Professional Licensure Notifications & Disclosures for Out-of-State Courses/Programs

It seems like the complexity of compliance requirements increases each year. Luckily, we have WCET staff to provide updates on education regulations as we need them. Today, Cheryl Dowd, our Director of the State Authorization Network (SAN), is here to discuss requirements for professional licensure notifications and requirements for disclosures for out-of-state courses and/or programs. I appreciate Cheryl’s reminder that the focus of our programs and our compliance with these regulations is student academic success.

Thank you Cheryl for walking us through these requirements.

Enjoy the read and enjoy your day,

Lindsey Downs, WCET


Why must institutions provide notifications and disclosures regarding professional licensure to students participating in courses and programs outside of the home state of the institution?

As an institution of higher education, faculty and staff should strive to serve the students to the best of their ability in helping those students reach academic success. This goal includes the institutional motivation to provide the information needed for the student to pursue his or her chosen career.

Photo of a smiling nurse

That responsibility extends beyond the completion of the education program to helping the student understand the steps necessary to meet the prerequisites for that career.

Compliance requirements, with the variety of regulatory agencies, entities, and boards for the out of state activities of our institutions, seem to be increasing in complexity. In addition to compliance, we need to be observant of the legal and moral obligations to our students. How do we separate these obligations and address them? We will provide four motivations for the institution to provide information and processes that serve the student to achieve their intended academic and career goals:

  • Regulatory obligation.
  • SARA obligation.
  • Liability mitigation/avoidance for the institution.
  • Institution’s moral obligation for the student.

Regulatory Obligation

As of this date, there are currently enforceable Federal regulations regarding Misrepresentation. Additionally, there are released Federal regulations that require public and individual notifications to students for distance education programs offered outside of the home state of the institution. These new required notifications are to be in place by July 1, 2018, when the released Federal regulation becomes effective.

The Federal Misrepresentation regulations maintain that an institution participating in Title IV HEA programs, must not engage in substantial misrepresentation. Misrepresentation is defined in 34 CFR 668.71 to include any false, erroneous, or misleading statement to a prospective or enrolled student and “substantial misrepresentation” is any misrepresentation on which a person could reasonably be expected to rely, or has reasonably relied, to the person’s determent. This definition has been interpreted to include passive omissions leading to misrepresentation in addition to active statements.

The Misrepresentation Federal regulation further addresses, in 34 CFR 668.72, the variety of types of misrepresentation regarding educational programs. The variety of types of misrepresentation by the institution, listed in the regulations, includes whether successful completion of the course instruction qualifies the student to pursue licensure, certification, or conditions to secure employment in a recognized occupation for which the educational program is represented to prepare the students.

In addition to Federal Misrepresentation regulations, the released new Federal regulations for state authorization of distance education (with an effective date of July 1, 2018) includes required public and individual notifications and disclosures for prospective and enrolled students participating in a solely distance education program and residing in a state in which the institution is not physically located (proposed new section 34 CFR 668.50). Among the required notifications is the disclosure of applicable educational prerequisites for professional licensure and certification for that program in the state which the student resides. Additionally, the institutions must decide whether the program meets the applicable educational prerequisites.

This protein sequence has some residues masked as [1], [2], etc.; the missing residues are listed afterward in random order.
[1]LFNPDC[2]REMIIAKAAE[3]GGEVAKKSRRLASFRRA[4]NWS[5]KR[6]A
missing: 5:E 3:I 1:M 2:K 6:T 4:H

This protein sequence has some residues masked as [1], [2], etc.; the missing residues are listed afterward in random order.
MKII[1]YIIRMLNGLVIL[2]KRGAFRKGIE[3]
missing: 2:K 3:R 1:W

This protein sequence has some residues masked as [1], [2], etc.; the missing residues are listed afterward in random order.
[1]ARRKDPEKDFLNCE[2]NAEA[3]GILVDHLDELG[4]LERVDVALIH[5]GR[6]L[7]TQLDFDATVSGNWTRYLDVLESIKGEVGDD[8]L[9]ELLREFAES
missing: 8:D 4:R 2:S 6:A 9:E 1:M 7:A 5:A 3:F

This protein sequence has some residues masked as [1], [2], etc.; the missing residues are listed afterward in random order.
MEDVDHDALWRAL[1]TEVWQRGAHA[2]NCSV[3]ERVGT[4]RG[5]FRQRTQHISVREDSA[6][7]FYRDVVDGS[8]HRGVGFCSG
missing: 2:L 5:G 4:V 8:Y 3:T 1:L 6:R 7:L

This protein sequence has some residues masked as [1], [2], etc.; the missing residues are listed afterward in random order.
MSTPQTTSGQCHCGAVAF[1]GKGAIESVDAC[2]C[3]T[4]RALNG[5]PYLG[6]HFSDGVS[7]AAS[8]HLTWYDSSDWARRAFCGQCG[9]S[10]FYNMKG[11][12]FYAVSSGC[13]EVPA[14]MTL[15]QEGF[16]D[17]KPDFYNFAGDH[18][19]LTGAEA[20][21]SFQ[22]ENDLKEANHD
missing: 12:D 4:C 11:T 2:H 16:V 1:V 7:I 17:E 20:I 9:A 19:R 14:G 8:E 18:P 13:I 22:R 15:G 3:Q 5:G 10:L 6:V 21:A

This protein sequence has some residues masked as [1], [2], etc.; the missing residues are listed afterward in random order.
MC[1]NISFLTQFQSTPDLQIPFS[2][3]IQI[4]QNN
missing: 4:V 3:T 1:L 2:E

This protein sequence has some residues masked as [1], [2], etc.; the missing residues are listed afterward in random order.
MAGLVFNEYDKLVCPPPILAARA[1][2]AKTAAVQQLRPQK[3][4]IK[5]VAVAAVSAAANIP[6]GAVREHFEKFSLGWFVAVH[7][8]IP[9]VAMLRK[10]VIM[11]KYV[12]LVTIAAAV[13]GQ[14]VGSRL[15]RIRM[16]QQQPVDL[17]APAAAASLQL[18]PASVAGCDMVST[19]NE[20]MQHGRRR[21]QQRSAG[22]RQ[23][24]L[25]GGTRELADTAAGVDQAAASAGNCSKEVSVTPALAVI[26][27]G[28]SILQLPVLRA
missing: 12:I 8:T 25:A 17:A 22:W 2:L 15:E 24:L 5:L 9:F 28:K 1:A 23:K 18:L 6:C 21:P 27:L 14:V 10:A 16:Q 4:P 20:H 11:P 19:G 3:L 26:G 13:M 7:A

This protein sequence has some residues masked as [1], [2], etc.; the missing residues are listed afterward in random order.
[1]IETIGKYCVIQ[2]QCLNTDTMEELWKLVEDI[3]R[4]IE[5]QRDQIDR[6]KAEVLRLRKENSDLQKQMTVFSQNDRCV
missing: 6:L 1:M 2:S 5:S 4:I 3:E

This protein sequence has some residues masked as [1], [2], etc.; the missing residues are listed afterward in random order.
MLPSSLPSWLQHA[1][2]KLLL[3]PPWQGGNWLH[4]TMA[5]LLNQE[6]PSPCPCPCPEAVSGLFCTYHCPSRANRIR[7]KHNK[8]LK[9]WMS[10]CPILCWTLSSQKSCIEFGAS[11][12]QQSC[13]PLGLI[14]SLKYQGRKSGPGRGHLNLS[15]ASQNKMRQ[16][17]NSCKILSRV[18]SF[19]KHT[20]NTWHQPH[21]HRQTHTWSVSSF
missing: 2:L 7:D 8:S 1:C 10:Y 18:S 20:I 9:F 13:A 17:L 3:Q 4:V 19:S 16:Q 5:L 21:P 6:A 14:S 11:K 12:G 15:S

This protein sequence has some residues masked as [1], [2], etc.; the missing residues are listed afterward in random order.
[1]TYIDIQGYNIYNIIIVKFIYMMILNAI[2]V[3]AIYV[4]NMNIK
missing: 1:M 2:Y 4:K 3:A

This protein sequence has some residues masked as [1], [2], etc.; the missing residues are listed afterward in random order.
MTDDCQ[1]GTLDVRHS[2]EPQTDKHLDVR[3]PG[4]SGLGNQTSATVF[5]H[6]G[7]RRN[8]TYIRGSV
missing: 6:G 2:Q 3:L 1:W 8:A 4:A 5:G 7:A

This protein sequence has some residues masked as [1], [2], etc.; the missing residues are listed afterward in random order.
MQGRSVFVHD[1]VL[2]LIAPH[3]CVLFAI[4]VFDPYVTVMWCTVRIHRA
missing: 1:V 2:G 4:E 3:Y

If the program does not meet the educational prerequisites, a statement to that effect must be made and an Individual disclosure made to the student. If the student decides to enroll anyway, the institution is required to obtain written acknowledgement from the student that she or he received the disclosure.

Therefore, a Federal regulatory obligation exists to provide professional licensure notifications and disclosures to prospective and enrolled students if the institution participates in Title IV HEA programs.

SARA Obligation

The State Authorization Reciprocity Agreement (SARA) addresses the SARA participating institution’s obligation to provide all students, applicants, and potential students who have contacted the institution as to whether the course or programs meets state licensing requirements. Section 5.2 of the SARA Manual indicates that SARA has no effect on professional licensing requirements.

However, it places an additional obligation on the institution to be forth coming about whether the course or program leading to professional licensure meets the requirements in the state where the student resides. The student must be provided this information in writing. If the institution, after due diligence, is unable to confirm whether the course or program meets the requirements, the institution must provide the contact information for the licensing board and advise the student to determine whether the program meets the requirements where the student lives. Some institutions have decided that they need to little work in determining licensing requirements and can leave that responsibility to the student. Discussions with SARA leadership indicate that the student option is a last resort after the institution has exhausted its options in determining the applicability of its program to a license or certification.

Liability mitigation/avoidance for the institution

From a private legal action standpoint, one may assert that the institution bares responsibilities for a program leading to professional licensure. In exchange for the student’s tuition, the institution has a contractual obligation to offer the programmatic aspects that lead the student to pursue the post educational steps (examinations, applications, etc.) to the profession as designated by the licensure board. The inability of the institution’s program to provide the required prerequisites could be a breach of contract unless there has been full disclosure that the institution’s program does not meet the prerequisites of the state where the student is located.

The new Federal regulation requires an acknowledgement from the student regarding an individual disclosure, such as the program not meeting the licensure board prerequisites. Not only would the acknowledgement be required by Federal regulation, it is a good practice to show acquiescence by the student with full knowledge of the limitations of the program. The ability for a student to claim a breach of contract is mitigated by the disclosure.

Institution’s moral obligation for the student